I have been writing a bit about the Philly Fed’s GDPplus number which blends gross domestic product and gross domestic income to create a possibly more accurate take on economic growth. But a Deutsche Bank note out this morning from economist Joe LaVorgna makes the case for looking at GDI — and why that is good news for the US economy:
Last quarter’s difference between the income and product sides of the economy, the largest since Q3 2006, is evident in the chart [above]. … Economists prefer looking at the GDP figures, because they are timelier and more granular than the GDI figures. However, we believe the income data are more accurate because they are based off of tax receipts, and we know that individuals and businesses do not pay tax on phantom income. This is one reason why we look at employee tax receipts, which have accelerated from a 3% year-over-year rate in early November to around 5% at present.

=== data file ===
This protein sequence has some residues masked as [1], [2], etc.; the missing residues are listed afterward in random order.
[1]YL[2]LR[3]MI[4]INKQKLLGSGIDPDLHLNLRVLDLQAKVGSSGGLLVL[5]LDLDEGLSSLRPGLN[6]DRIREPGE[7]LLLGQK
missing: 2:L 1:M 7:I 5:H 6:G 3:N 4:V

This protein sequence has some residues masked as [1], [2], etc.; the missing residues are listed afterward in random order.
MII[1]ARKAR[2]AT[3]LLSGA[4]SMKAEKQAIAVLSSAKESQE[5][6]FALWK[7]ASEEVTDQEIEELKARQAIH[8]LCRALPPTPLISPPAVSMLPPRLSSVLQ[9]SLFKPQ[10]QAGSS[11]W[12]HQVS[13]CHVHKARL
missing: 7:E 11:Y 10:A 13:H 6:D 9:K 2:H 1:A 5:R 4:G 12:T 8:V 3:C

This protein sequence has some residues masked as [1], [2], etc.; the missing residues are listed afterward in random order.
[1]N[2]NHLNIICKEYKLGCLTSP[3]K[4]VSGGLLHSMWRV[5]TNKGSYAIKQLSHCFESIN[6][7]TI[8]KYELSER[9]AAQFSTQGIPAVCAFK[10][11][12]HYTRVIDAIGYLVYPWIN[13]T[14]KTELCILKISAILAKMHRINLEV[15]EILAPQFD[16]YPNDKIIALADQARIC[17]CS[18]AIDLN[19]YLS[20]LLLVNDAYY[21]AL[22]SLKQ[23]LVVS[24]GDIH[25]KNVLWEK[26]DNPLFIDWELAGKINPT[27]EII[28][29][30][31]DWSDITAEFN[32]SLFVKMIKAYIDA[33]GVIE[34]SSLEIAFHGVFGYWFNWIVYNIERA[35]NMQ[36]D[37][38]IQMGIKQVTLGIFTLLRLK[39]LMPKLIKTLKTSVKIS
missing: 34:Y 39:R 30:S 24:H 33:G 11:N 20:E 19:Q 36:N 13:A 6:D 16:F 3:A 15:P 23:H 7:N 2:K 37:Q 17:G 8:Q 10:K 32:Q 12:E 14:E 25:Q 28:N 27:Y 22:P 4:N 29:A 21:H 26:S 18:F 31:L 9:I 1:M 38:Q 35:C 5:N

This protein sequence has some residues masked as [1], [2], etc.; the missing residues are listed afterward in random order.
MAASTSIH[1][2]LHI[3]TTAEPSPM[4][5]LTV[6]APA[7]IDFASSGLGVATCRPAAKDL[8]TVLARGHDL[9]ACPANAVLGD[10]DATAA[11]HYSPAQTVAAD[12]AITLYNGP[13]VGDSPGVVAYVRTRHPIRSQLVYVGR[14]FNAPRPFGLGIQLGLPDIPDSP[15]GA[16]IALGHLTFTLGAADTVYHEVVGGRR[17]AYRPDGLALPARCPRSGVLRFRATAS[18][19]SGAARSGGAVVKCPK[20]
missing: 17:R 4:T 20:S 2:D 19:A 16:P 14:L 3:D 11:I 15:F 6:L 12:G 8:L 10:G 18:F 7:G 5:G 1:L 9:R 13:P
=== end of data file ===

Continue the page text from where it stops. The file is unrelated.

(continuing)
This is broadly consistent with what we have seen in nonfarm payrolls and the workweek, both of which have been strengthened of late. If GDP growth is understated, as GDI suggests, the former data will either be revised higher and/or show a meaningful catch-up to GDI in the quarters immediately ahead.
In the process, financial market participants need to take note that economic activity will prove to be more resilient to rising rates than perhaps many believe, because rates will still be well below the level of nominal output.